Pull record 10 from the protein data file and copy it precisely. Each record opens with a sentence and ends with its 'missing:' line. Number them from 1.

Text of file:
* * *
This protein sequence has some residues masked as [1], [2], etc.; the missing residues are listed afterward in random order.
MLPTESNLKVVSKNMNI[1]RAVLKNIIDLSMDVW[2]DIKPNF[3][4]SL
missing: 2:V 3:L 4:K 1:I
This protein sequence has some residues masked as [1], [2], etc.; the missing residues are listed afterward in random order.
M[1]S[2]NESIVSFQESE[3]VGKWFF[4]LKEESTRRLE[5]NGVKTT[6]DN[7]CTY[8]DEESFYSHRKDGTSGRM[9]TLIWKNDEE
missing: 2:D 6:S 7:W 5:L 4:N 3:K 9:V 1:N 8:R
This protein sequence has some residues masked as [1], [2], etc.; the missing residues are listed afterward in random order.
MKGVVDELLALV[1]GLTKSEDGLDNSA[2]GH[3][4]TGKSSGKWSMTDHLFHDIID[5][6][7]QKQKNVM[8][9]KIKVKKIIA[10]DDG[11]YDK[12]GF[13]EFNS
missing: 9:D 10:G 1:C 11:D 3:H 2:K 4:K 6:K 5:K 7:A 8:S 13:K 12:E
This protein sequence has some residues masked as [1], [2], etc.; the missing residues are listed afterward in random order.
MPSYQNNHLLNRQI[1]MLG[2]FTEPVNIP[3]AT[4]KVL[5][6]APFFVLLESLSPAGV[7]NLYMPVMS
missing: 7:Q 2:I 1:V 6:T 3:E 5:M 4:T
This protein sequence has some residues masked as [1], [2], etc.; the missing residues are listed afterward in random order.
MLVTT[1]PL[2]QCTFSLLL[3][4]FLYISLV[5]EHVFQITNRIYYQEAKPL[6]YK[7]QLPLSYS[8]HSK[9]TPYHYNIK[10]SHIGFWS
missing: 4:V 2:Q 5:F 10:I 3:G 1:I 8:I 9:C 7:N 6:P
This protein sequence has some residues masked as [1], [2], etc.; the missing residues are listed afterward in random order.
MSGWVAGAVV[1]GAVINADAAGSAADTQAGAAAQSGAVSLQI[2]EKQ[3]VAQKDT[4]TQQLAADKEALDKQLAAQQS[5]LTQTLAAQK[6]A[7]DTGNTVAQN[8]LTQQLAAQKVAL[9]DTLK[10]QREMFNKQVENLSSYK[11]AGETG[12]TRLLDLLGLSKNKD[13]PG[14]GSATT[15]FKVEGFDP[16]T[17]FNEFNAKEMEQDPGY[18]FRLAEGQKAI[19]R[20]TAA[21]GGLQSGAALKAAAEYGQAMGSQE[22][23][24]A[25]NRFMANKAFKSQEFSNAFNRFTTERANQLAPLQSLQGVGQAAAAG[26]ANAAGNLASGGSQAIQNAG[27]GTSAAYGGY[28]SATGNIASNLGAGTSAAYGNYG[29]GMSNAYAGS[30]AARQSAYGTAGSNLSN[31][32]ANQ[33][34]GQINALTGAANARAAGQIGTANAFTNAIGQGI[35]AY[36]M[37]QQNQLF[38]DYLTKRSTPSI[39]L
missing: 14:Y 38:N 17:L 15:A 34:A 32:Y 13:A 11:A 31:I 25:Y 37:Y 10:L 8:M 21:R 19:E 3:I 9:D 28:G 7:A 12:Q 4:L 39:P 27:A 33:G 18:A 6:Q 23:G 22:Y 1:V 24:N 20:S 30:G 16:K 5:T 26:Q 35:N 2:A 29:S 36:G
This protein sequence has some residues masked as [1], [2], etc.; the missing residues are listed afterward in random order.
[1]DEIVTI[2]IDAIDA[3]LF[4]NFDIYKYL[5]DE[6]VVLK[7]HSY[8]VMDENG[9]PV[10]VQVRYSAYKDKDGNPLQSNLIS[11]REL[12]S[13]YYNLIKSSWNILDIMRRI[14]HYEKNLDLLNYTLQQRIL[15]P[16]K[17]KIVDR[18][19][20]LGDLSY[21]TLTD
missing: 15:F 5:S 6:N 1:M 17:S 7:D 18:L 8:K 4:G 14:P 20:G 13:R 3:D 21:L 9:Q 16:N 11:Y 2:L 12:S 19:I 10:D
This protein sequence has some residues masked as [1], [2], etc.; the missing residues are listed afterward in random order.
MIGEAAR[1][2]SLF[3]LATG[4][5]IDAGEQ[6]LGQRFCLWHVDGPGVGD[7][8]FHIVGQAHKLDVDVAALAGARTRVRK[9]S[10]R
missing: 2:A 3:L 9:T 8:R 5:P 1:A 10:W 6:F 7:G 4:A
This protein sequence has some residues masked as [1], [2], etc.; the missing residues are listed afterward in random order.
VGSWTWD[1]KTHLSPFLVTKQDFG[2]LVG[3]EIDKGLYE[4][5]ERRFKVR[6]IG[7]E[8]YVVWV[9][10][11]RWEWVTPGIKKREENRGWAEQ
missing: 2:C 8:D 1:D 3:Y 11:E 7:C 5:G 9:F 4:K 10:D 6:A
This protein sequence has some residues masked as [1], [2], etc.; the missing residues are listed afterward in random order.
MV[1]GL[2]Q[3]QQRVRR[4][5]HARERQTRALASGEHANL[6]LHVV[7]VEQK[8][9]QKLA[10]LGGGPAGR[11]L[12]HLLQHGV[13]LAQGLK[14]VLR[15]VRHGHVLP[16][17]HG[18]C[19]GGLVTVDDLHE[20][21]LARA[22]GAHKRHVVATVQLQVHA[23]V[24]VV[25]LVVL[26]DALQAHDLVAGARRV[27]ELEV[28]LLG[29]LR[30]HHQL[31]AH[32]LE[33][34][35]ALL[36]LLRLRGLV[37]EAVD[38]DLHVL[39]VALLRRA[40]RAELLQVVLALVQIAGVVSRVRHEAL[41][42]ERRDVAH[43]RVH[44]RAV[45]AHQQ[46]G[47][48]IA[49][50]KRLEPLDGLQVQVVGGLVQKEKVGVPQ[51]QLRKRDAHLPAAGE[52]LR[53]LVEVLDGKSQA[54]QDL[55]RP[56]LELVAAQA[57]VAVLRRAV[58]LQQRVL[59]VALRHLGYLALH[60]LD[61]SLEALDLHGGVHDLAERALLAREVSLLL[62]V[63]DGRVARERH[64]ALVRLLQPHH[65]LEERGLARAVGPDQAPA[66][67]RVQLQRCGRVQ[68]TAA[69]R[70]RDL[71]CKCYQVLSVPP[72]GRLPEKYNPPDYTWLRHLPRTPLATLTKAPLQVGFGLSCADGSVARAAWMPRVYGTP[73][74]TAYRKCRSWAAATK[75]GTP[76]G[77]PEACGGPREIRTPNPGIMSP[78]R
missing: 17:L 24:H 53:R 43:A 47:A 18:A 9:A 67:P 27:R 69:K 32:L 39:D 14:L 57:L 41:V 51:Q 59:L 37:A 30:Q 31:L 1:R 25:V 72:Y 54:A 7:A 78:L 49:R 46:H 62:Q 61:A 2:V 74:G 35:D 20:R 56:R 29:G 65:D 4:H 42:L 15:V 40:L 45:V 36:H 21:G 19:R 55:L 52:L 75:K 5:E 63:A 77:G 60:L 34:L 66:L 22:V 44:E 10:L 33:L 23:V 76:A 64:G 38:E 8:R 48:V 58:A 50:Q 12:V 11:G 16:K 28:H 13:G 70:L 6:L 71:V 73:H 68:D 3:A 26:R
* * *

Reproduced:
This protein sequence has some residues masked as [1], [2], etc.; the missing residues are listed afterward in random order.
MV[1]GL[2]Q[3]QQRVRR[4][5]HARERQTRALASGEHANL[6]LHVV[7]VEQK[8][9]QKLA[10]LGGGPAGR[11]L[12]HLLQHGV[13]LAQGLK[14]VLR[15]VRHGHVLP[16][17]HG[18]C[19]GGLVTVDDLHE[20][21]LARA[22]GAHKRHVVATVQLQVHA[23]V[24]VV[25]LVVL[26]DALQAHDLVAGARRV[27]ELEV[28]LLG[29]LR[30]HHQL[31]AH[32]LE[33][34][35]ALL[36]LLRLRGLV[37]EAVD[38]DLHVL[39]VALLRRA[40]RAELLQVVLALVQIAGVVSRVRHEAL[41][42]ERRDVAH[43]RVH[44]RAV[45]AHQQ[46]G[47][48]IA[49][50]KRLEPLDGLQVQVVGGLVQKEKVGVPQ[51]QLRKRDAHLPAAGE[52]LR[53]LVEVLDGKSQA[54]QDL[55]RP[56]LELVAAQA[57]VAVLRRAV[58]LQQRVL[59]VALRHLGYLALH[60]LD[61]SLEALDLHGGVHDLAERALLAREVSLLL[62]V[63]DGRVARERH[64]ALVRLLQPHH[65]LEERGLARAVGPDQAPA[66][67]RVQLQRCGRVQ[68]TAA[69]R[70]RDL[71]CKCYQVLSVPP[72]GRLPEKYNPPDYTWLRHLPRTPLATLTKAPLQVGFGLSCADGSVARAAWMPRVYGTP[73][74]TAYRKCRSWAAATK[75]GTP[76]G[77]PEACGGPREIRTPNPGIMSP[78]R
missing: 17:L 24:H 53:R 43:A 47:A 18:A 9:A 67:P 27:R 69:K 32:L 39:D 14:L 57:L 41:V 51:Q 59:L 37:A 30:Q 31:L 1:R 25:V 72:Y 54:A 7:A 78:L 49:R 46:H 62:Q 61:A 2:V 74:G 35:D 20:R 56:R 29:G 65:D 4:H 42:L 15:V 40:L 45:V 36:H 21:G 19:R 55:L 52:L 75:K 5:E 63:A 77:G 60:L 34:L 66:L 22:V 44:E 10:L 33:L 23:V 76:A 64:G 38:E 8:R 48:V 58:A 50:Q 12:V 11:G 16:K 28:H 13:G 70:L 6:L 71:V 73:H 68:D 3:A 26:R